Quantitative Easing – The Sequel
Since the financial crisis of 2008, policymakers have attempted to stabilize and stimulate the economy by lowering interest rates, increasing government spending, providing corporate bailouts, and introducing to the U.S. economy the first round of quantitative easing (QE1) measured at $1.25 trillion. QE1 was a monetary policy tool employed by the Federal Reserve with the goal of increasing the supply of money through purchases of Treasuries, mortgage-backed securities, and debt backed by government sponsored enterprises such as Fannie Mae and Freddie Mac. Drawing from a supply and demand framework, Fed purchases are intended to put downward pressure on interest rates with the hope that “cheaper money” will increase both consumer spending and business investment.
Despite QE1, the unemployment rate remains around 9.6%, and measures of underlying inflation are nearly half of the 2% that is targeted by the Fed. As a result, the Fed recently deployed QE2 with a focus on the purchase of longer-term Treasuries. While the Fed normally conducts monetary policy by buying short-term debt, it must now buy longer-term debt as short-term interest rates are already near zero. The plan is to buy up to $600 billion from banks by the end of 2Q 2011, averaging $75 billion per month. Because the purchases will be made from banks, the Fed will credit them with cash to be added to the banks’ excess reserves. This carries with it the hope that banks will then lend excess capital to businesses and consumers.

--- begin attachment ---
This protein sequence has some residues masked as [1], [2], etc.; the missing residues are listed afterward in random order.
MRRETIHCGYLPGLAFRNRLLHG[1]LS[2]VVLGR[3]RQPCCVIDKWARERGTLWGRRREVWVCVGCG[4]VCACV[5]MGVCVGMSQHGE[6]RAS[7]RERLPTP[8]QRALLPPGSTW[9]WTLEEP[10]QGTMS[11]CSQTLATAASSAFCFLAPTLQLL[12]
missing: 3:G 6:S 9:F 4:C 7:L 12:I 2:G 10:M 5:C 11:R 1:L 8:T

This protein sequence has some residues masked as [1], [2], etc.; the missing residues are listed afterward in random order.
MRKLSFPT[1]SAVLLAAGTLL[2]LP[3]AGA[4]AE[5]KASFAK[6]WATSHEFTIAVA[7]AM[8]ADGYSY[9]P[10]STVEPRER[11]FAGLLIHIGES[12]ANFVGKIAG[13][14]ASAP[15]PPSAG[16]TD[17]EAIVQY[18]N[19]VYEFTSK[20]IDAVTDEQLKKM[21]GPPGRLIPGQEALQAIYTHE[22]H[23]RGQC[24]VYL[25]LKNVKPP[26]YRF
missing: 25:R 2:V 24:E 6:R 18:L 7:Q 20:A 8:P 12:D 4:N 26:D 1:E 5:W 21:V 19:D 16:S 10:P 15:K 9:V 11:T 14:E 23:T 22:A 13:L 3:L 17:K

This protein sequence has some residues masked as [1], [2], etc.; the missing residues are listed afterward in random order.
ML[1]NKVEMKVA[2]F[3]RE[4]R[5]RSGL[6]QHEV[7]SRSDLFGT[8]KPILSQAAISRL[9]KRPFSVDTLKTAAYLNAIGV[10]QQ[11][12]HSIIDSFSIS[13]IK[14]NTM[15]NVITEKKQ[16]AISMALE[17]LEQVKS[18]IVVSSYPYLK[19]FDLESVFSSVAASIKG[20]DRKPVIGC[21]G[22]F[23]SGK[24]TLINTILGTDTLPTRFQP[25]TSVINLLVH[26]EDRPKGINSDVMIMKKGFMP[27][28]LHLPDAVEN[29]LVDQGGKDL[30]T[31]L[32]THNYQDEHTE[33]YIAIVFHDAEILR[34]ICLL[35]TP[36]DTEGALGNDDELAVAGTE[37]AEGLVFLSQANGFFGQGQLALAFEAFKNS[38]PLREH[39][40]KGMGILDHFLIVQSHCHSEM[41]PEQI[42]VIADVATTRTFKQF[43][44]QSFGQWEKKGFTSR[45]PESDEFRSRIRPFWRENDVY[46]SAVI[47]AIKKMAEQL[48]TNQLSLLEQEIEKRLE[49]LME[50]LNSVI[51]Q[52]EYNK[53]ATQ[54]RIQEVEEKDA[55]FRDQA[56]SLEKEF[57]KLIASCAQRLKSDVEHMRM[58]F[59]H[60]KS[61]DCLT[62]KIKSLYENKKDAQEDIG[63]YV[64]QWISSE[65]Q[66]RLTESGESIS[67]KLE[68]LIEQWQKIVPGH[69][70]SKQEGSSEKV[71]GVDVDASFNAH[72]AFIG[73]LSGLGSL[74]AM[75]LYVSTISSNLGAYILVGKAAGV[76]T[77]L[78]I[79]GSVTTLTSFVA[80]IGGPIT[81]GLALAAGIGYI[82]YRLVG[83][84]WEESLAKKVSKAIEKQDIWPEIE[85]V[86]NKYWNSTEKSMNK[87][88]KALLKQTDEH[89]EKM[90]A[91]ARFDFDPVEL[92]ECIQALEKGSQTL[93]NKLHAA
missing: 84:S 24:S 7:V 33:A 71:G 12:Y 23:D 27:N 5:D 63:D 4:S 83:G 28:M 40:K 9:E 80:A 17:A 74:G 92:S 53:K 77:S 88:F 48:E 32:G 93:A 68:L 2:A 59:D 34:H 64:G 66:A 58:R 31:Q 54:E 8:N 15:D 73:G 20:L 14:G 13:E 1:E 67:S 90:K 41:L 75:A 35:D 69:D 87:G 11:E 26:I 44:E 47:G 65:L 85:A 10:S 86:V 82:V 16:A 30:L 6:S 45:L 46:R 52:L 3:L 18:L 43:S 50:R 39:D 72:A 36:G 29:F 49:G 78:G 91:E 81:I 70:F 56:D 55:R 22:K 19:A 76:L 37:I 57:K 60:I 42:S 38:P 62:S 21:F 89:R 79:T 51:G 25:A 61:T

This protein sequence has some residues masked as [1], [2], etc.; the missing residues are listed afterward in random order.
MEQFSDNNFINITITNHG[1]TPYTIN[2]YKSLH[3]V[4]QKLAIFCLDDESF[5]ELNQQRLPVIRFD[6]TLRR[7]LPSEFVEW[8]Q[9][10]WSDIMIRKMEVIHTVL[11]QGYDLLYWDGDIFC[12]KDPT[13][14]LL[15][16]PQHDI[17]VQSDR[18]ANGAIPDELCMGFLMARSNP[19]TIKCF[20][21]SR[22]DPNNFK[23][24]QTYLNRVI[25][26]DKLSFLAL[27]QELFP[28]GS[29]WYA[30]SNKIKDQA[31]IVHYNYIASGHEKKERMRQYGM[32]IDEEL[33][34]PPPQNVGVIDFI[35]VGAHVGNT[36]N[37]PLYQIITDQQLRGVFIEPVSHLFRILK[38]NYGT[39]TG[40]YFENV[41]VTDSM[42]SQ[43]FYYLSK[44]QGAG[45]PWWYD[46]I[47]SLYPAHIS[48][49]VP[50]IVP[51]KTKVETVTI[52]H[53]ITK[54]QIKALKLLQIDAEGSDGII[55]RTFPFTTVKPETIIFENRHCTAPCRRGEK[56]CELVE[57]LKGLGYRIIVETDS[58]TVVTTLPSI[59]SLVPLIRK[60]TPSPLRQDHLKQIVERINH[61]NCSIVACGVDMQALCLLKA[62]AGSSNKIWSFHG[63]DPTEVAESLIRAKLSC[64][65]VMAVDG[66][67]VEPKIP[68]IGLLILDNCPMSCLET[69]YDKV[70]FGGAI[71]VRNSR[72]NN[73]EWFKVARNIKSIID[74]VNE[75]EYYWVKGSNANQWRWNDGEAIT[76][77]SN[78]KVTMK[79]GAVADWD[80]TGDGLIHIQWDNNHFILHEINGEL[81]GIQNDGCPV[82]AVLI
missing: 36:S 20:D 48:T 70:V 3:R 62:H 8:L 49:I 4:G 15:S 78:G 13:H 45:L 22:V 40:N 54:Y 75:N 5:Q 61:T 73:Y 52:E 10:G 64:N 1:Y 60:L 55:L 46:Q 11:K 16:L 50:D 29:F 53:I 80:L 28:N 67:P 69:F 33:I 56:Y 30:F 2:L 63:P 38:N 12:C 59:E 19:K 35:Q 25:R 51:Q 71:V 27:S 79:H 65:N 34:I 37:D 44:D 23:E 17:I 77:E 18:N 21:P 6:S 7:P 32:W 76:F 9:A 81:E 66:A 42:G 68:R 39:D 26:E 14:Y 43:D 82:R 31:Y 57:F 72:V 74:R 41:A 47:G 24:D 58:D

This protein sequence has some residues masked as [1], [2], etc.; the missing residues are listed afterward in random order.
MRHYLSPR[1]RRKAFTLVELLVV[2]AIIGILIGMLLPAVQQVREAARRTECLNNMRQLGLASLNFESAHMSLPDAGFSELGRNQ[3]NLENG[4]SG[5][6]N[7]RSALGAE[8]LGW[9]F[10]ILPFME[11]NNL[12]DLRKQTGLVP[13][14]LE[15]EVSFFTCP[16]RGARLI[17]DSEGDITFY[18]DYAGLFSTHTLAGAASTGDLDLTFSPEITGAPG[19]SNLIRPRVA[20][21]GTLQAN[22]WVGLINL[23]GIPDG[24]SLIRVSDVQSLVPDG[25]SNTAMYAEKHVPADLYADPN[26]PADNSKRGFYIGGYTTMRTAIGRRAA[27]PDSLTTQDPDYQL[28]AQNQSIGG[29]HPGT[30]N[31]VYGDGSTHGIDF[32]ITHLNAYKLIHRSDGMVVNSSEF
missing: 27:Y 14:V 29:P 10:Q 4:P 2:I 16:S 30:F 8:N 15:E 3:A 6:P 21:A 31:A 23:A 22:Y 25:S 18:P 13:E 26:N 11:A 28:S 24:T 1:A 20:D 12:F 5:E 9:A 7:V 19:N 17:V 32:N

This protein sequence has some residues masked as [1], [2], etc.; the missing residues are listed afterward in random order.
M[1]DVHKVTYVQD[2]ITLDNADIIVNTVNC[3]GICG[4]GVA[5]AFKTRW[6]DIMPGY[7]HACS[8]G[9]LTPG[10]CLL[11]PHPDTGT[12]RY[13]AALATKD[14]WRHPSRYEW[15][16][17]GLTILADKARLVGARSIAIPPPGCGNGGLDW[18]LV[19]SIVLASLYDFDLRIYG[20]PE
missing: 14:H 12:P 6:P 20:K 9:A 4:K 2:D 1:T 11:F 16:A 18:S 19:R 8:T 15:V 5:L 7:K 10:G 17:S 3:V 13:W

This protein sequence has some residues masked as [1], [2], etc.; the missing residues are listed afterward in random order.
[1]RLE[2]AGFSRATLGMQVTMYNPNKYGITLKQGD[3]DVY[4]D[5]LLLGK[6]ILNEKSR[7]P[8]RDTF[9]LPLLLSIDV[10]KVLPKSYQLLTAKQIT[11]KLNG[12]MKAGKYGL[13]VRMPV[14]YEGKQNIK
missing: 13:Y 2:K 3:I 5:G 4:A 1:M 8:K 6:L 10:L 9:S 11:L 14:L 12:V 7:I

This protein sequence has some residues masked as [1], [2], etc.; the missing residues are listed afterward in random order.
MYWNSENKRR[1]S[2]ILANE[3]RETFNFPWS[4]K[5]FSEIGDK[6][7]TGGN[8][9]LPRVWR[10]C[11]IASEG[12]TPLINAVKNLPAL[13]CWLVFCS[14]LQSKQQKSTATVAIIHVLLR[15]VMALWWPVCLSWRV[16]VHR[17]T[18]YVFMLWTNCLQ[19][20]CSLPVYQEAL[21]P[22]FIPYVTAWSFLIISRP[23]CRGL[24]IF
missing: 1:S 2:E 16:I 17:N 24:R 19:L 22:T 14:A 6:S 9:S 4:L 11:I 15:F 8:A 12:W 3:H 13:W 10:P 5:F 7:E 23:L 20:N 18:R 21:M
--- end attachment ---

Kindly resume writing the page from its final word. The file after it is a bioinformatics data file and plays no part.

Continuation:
Most of the controversy around QE2 centers on concerns that the Fed won’t be able to inject enough capital into the system to inflate the economy and lower the unemployment rate without spurring substantial inflation. In response, Fed Chairman Ben Bernanke stated in a recent interview with 60 Minutes, “We’ve been very, very clear that we will not allow inflation to rise above 2% or less. We could raise interest rates in 15 minutes if we have to. So, there is no problem with raising rates, tightening monetary policy, slowing the economy, reducing inflation, at the appropriate time.”
While the broad stock market is up over 10% since Bernanke first broached the idea of QE2 at the Fed’s annual symposium in August, the initial purchases have not yet produced the economic growth sought, nor the inflation many feared. One possible explanation for this is that banks remain reluctant to lend to all but the most worthy borrowers. The Fed has made it clear from the onset that the $600 billion plan may not be enough and more purchases could be in the offing. Time will tell if QE3 will become the next buzzword in the summer of 2011.